Political philosophy and feminist theory have rarely examined in detail how capitalism affects the lives of women. Ann Cudd and Nancy Holmstrom take up opposing sides of the issue, debating whether capitalism is valuable as an ideal and whether, as an actually existing economic system, it is good for women. In a discussion covering a broad range of social and economic issues, including unequal pay, industrial reforms, and sweatshops, they examine how these and other issues relate to women and how to analyze effectively what constitutes "capitalism" and "women's interests." Each author also responds to the opposing arguments, providing a thorough debate of the topics covered. The resulting volume will interest a wide range of readers in philosophy, political theory, women's studies and global affairs.
Examines resistance within Mexican labour unions during a period of sustained crisis and the regional and national level, as well as the level of world order. Gender, having played a central role in the construction of relatively stable historical structures in Mexico, continued to shape the struggles of radical labour movements throughout a period of deepening crisis. Â· Contends that globalisation is not just about the activities of multinational corporations Â· Uses gender as a central concept in analysing Mexico's experience with globalisation Â· Highlights the diversity and rich political history of social movements in Mexico Â· Links regional and national level analysis to world order Studies the contradictory ways in which globalisation is experienced by workers on a local level and how struggles are linked to the ongoing internationalisation of the workplace. Changing material conditions, institutions and ideological forces have been profoundly gendered throughout twentieth century Mexico. Rather than concentrating exclusively on the role of transnational capital and state in advancing globalisation, Healy uncovers the limits and possibilities of working class men and women in transforming the conditions of crisis in which they live.
UPDATED TO AUGUST 2016 This book is exactly what it says it is; a really basic introduction to UK capital gains tax. No previous knowledge of the tax system is needed as the book explains all terms in full and does not try to impress with complex terminology. This book will give you a good understanding of capital gains tax and how it works with the assistance of practical examples. It will help you understand your own personal tax affairs. It will also help you if you are undertaking any course of study where knowledge of capital gains tax is required, such as law, accounting, business, management or finance. The narrative is clear, concise and accessible, and can be read from start to finish in several sittings to give a good, basic appreciation of the subject. The book includes an explanation of what is meant by "capital" in this context, and looks at how to calculate the tax, sales of part of an asset, chattels, shares, common tax reliefs, losses and, briefly, the position of companies. The "Really Basic Introductions" series includes the following titles: - A Really Basic Introduction to Value Added Tax - A Really Basic Introduction to English Law and the English Legal System - A Really Basic Introduction to English Contract Law - A Really Basic Introduction to Company Law - A Really Basic Introduction to Income Tax - A Really Basic Introduction to Capital Gains Tax The above titles are all available in Kindle format.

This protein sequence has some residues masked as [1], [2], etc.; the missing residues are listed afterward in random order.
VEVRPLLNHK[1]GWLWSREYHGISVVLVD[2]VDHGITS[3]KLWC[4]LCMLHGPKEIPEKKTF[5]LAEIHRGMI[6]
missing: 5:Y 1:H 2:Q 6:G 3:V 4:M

The financial/social cataclysm beginning in 2007 ended notions of a "great moderation" and the view that capitalism had overcome its systemic tendencies to crisis. The subsequent failure of contemporary social formations to address the causes of the crisis gives renewed impetus to better analysis in aid of the search for a better future. This book contributes to this search by reviving a broad discussion of what we humans might want a post-capitalist future to be like. It argues for a comparative anthropological critique of capital notions of value, thereby initiating the search for a new set of values, as well as identifying a number of selected computing practices that might evoke new values. It articulates a suggestive set of institutions that could support these new values, and formulates a group of measurement practices usable for evaluating the proposed institutions. The book is grounded in contemporary social science, political theory, and critical theory. It aims to leverage the possibility of alternative futures implied by some computing practices while avoiding hype and technological determinism, and uses these computing practices to explicate one possible way to think about the future.
On the State of Nature and On the Sovereignty of the People are Maistre's most comprehensive treatment of Rousseau's ideas and his most sustained critique of the ideological foundations of the revolution. On the State of Nature, a detailed critique of Rousseau's Discourse on the Origin and Foundations of Inequality, focuses on Rousseau's belief in the natural goodness of man; On the Sovereignty of the People, a critique of Social Contract, explores Rousseau's theory of popular sovereignty. In Maistre's eyes Rousseau encouraged the socially destructive individualism that lay at the heart of the French Revolution. However, the essays reveal some surprising ambiguities in the relationship between two seminal thinkers who are usually thought of as polar opposites, suggesting that Maistre's vision was more akin to Rousseau's than he would have admitted. Against Rousseau offers valuable insights into the evolution of Maistre's counter-revolutionary ideas during the crucial years of 1792-97 and illustrates his remarkable insights into society and politics. It is vital to any consideration of his thought or the counter-revolutionary movement in eighteenth-century France.